What you do to take care of your child's dental health from infancy through the teen years will affect your child later as an adult. Oral diseases, which are progressive and become more complex over time, affect your child's ability to eat, his food choices, his appearance, his manner of communication and his attention to learning.
Failure to care for your child's dental health can have serious consequences. A recent report of the Surgeon General on Oral Health in America highlights the status of the dental health of our nation's children:
- Tooth decay is the single most common chronic childhood disease - five times more common than asthma and seven times more common than hay fever.
- Each year, more than 51 million school hours are lost to dental-related illnesses.
- Children from families living below the poverty line (annual income of $18,100 for a family of four) have more severe and untreated dental problems.
There are several steps you can take to care for your child's dental health. One important step is to carefully select the dentist who cares for your child. Remember that children's dental needs are different than adults'. Other steps you can take to help assure a lifetime of dental health for your child include:
- Don't let your child fall sleep with his bottle (nipple) in his mouth. The bacteria from the milk/formula/juices will accumulate on your child's teeth while he's sleeping. Bedtime or naptime bottles, if necessary, should only contain plain water. Baby bottle tooth decay is a leading cause of dental problems in young children.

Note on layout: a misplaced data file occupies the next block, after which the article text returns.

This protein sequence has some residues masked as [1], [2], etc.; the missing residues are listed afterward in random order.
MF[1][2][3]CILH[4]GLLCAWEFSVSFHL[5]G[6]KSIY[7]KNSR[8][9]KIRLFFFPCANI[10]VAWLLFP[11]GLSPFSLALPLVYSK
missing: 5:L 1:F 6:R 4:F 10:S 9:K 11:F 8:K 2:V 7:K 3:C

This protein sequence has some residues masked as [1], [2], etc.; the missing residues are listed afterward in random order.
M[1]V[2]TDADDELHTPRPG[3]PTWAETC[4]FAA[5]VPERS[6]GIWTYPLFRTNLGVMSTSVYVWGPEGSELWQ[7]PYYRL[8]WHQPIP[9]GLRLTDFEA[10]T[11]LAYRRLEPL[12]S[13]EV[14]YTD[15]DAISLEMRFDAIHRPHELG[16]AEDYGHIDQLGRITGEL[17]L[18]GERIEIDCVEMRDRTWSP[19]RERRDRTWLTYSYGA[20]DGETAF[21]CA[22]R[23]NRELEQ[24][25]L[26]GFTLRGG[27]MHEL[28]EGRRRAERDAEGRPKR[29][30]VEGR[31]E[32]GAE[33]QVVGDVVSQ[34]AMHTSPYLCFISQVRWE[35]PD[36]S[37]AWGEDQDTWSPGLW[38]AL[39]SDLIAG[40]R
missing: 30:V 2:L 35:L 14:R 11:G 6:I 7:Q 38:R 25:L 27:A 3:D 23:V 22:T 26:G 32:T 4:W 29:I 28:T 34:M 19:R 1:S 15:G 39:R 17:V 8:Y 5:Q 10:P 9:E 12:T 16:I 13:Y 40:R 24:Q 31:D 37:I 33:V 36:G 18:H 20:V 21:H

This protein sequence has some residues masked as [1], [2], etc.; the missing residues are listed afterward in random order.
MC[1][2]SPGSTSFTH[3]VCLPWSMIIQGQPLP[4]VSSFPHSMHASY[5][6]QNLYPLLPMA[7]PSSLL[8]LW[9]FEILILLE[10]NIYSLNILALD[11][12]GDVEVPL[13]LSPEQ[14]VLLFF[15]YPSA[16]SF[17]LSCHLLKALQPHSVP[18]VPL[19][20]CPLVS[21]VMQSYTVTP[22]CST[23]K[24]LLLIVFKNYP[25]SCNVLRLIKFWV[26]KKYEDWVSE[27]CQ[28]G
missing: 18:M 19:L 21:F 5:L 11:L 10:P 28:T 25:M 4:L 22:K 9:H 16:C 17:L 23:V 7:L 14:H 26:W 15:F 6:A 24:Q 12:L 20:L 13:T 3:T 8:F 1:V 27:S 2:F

- Gently cleanse your infant's gums with a soft, wet washcloth or gauze pad after each feeding. Any soft-bristled toothbrush with a small head, especially one designed for infants, should be used once a day at bedtime to remove the plaque bacteria that can lead to decay.
- Schedule regular appointments with the dentist, beginning with the eruption of your child's first tooth. Check-ups every six months are recommended to help prevent cavities and other dental problems.
- Supervise and teach your children to follow the program of brushing, flossing and other treatments recommended by your dentist.
- Provide your child with a balanced diet, including one daily serving of fruits and vegetables; breads and cereals; milk and dairy products; and meat, fish and eggs. Limit servings of sugars and starches.
- Ask your dentist to evaluate the fluoride level of your child's primary source of drinking water to make certain your child is getting enough fluoride internally.